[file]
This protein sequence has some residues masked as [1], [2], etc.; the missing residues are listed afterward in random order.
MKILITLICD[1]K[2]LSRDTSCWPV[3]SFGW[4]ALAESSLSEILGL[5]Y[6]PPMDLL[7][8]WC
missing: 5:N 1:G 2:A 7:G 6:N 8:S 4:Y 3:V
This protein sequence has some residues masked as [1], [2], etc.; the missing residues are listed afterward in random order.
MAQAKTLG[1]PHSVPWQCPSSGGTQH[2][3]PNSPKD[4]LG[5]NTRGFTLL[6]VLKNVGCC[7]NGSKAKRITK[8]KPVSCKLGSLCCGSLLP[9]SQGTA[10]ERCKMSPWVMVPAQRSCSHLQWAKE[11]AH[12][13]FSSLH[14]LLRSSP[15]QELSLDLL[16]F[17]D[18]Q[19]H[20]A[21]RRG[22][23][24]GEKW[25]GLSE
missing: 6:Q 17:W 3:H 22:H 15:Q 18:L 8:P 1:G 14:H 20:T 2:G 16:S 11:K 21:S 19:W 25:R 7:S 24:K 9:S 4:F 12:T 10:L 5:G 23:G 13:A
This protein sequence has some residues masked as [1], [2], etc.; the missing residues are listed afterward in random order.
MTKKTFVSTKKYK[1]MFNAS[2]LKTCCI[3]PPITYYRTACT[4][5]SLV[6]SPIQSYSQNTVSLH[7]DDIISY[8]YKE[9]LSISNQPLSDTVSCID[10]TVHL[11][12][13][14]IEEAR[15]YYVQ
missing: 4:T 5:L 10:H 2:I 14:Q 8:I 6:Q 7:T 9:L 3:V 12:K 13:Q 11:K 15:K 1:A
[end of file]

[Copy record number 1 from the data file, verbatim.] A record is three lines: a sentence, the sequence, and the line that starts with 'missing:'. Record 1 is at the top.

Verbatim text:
This protein sequence has some residues masked as [1], [2], etc.; the missing residues are listed afterward in random order.
MKILITLICD[1]K[2]LSRDTSCWPV[3]SFGW[4]ALAESSLSEILGL[5]Y[6]PPMDLL[7][8]WC
missing: 5:N 1:G 2:A 7:G 6:N 8:S 4:Y 3:V